In my last blog post I touched on the fact that I’m an extrinsically motivated learner, I need to be working towards a goal rather than learning for learning’s sake. Thus, in times where I’m not working towards a specific deliverable such as a report, or a publication, I can find it challenging to maintain focus and motivation and frequently end up bored. This also happens when I’ve been working on the same thing for a while (which is what is happening at the moment!). During the first couple of years of my undergraduate I particularly struggled to stay motivated. All of the material was brand new to me, large parts of electronic theory weren’t interesting to me, and I had no idea why we were learning some parts of it. When I’m demonstrating in undergraduate labs at the moment I see students like how I used to be, just trying to pass the time and get to the end of the lab script without caring what I was supposed to be doing. It’s hard to help people when they don’t ask for help, or won’t respond if you go over and see if they need any assistance. I try and make myself as approachable as possible and explain things clearly, but at the end of the day there’s only so much you can do with someone who doesn’t care if they learn the material or not.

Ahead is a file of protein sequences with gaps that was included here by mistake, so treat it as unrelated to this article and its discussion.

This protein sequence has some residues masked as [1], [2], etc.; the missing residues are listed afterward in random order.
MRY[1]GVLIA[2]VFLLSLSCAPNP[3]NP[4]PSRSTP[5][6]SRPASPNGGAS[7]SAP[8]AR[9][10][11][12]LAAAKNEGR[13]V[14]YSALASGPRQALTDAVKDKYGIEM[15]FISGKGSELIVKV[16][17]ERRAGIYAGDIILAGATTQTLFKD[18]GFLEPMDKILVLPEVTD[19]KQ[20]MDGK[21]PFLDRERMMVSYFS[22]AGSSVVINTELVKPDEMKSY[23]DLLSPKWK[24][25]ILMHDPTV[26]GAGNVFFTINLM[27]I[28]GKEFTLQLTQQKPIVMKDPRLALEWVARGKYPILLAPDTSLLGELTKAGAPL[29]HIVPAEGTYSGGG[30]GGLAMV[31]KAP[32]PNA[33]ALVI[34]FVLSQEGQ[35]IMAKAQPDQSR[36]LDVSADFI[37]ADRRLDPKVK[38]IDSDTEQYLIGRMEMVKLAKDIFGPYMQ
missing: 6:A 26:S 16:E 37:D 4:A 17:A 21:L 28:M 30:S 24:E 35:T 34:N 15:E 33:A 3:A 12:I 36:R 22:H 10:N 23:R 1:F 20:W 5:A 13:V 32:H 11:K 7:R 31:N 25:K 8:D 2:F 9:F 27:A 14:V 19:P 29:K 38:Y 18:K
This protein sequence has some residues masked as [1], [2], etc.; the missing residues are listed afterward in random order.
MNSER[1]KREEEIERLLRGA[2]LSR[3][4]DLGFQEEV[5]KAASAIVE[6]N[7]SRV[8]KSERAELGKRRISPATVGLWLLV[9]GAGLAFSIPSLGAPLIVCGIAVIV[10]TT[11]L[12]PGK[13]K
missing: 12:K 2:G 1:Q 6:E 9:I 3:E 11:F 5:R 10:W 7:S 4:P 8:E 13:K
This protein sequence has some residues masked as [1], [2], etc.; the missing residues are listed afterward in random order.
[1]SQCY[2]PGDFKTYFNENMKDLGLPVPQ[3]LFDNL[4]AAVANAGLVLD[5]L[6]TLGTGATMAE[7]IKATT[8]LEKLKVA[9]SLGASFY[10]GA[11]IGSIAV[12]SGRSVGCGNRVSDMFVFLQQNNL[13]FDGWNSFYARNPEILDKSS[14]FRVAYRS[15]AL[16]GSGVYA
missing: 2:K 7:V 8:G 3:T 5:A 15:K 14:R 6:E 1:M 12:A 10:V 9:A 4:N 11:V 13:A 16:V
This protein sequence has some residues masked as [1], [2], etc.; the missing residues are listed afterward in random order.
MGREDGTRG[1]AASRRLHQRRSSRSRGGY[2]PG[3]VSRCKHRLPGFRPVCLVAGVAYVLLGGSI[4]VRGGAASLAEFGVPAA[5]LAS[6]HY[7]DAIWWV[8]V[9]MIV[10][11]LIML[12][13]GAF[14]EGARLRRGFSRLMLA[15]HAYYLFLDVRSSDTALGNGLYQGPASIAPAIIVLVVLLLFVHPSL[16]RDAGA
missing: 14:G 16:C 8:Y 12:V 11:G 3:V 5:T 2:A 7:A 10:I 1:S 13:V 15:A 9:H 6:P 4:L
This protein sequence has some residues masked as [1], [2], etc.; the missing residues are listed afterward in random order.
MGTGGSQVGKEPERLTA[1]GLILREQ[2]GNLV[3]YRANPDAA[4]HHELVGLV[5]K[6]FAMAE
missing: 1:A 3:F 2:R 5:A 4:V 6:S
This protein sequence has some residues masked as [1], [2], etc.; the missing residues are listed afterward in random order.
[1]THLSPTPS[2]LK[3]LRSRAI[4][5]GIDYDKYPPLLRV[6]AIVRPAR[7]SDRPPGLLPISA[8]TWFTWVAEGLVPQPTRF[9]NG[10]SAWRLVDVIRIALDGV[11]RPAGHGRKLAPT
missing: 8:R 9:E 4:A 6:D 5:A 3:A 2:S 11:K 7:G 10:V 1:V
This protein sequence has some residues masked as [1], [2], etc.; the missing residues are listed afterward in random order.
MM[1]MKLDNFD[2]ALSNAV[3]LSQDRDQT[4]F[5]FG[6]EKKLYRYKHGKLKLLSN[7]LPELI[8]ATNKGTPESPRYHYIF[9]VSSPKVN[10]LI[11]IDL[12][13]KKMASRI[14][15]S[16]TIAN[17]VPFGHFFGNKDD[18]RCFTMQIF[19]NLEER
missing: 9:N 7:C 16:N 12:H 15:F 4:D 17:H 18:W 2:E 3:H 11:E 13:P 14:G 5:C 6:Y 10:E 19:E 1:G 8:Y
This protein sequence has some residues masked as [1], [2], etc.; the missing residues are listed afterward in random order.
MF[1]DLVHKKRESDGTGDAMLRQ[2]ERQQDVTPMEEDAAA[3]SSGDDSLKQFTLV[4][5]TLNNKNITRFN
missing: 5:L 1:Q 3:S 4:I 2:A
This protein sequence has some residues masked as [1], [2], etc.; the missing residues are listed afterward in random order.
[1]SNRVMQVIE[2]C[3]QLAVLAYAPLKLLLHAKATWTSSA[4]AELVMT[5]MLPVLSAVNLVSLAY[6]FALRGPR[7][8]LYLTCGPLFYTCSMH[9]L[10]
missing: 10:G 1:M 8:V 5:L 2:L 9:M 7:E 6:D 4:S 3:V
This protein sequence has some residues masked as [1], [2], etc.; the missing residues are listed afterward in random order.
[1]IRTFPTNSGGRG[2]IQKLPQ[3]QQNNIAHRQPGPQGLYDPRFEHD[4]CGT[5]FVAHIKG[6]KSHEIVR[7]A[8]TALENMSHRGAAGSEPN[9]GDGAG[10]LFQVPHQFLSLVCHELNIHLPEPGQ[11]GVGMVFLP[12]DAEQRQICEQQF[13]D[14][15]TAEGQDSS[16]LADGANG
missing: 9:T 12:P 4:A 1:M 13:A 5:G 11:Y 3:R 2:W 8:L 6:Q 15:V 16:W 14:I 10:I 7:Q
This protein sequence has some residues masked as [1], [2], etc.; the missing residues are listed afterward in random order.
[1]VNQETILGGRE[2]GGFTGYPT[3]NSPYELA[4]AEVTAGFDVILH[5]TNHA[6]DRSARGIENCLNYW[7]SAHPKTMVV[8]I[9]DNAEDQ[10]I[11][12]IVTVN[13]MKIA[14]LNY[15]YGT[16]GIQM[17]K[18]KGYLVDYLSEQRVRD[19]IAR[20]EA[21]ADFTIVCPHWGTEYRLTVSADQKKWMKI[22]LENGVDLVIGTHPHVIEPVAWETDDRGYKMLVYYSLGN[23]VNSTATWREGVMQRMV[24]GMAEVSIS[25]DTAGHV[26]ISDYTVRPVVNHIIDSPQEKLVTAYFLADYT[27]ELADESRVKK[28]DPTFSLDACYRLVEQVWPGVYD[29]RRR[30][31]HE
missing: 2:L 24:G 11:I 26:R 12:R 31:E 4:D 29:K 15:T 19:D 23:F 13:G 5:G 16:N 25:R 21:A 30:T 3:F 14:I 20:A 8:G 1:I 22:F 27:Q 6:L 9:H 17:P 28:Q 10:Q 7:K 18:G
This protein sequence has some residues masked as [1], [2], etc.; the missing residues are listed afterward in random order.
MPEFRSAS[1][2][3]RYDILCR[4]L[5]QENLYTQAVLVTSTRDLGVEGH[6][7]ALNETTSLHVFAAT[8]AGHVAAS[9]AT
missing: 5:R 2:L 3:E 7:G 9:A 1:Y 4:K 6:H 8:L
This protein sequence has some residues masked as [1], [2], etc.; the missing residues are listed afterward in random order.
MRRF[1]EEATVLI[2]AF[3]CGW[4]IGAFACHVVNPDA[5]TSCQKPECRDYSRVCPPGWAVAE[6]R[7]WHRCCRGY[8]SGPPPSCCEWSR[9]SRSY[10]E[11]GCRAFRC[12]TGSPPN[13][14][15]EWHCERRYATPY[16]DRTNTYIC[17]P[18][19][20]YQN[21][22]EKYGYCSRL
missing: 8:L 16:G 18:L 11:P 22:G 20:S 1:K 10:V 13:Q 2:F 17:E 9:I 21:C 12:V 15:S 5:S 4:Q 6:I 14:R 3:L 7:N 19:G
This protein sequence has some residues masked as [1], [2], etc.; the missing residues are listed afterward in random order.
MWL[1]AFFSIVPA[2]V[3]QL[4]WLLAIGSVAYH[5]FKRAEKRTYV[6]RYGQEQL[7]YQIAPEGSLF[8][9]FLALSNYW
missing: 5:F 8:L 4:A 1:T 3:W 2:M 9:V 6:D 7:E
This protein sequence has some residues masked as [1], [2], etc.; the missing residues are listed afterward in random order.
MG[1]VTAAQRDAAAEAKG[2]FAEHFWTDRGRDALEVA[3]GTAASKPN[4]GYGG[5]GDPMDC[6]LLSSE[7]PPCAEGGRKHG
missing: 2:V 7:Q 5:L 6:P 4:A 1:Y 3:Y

I’ve been thinking about this a bit recently as I’ve been offered a fantastic opportunity to help design an undergraduate module. Alongside teaching the students as much as we can of the relevant material to a high standard, one of my personal aims is to capture the attention of the less motivated students. One way to achieve this, which personally I find very useful, is to make the practical assessments as relevant to the real world as possible. Being able to see how you can apply 10 hours of dull lectures to the real world once you’ve graduated (as the majority of students don’t stay in higher education) can motivate them to gain a skill that they can discuss on their CV. Another area that I feel is very much neglected is including in the module introduction a simple explanation of what the purpose of the module is. Is it to teach a Threshold Concept for your area, or to learn a tool that you will use in future modules, what are the real-world applications of this theory, etc… Unfortunately while I would like to change the format of the teaching from a standard lecture then lab each week approach, this isn’t possible this year which is a shame as I don’t believe lectures are the most effective learning environments (and I believe this has been shown empirically but I don’t have the time to search for studies now). You would also like to imagine that now undergraduate are paying upwards of £9,000 a year that should be sufficient motivation in itself, but unfortunately not. Maybe we’d be better with an American system where you aren’t forced to choose a degree at the age of 18 when you likely haven’t studied that area before!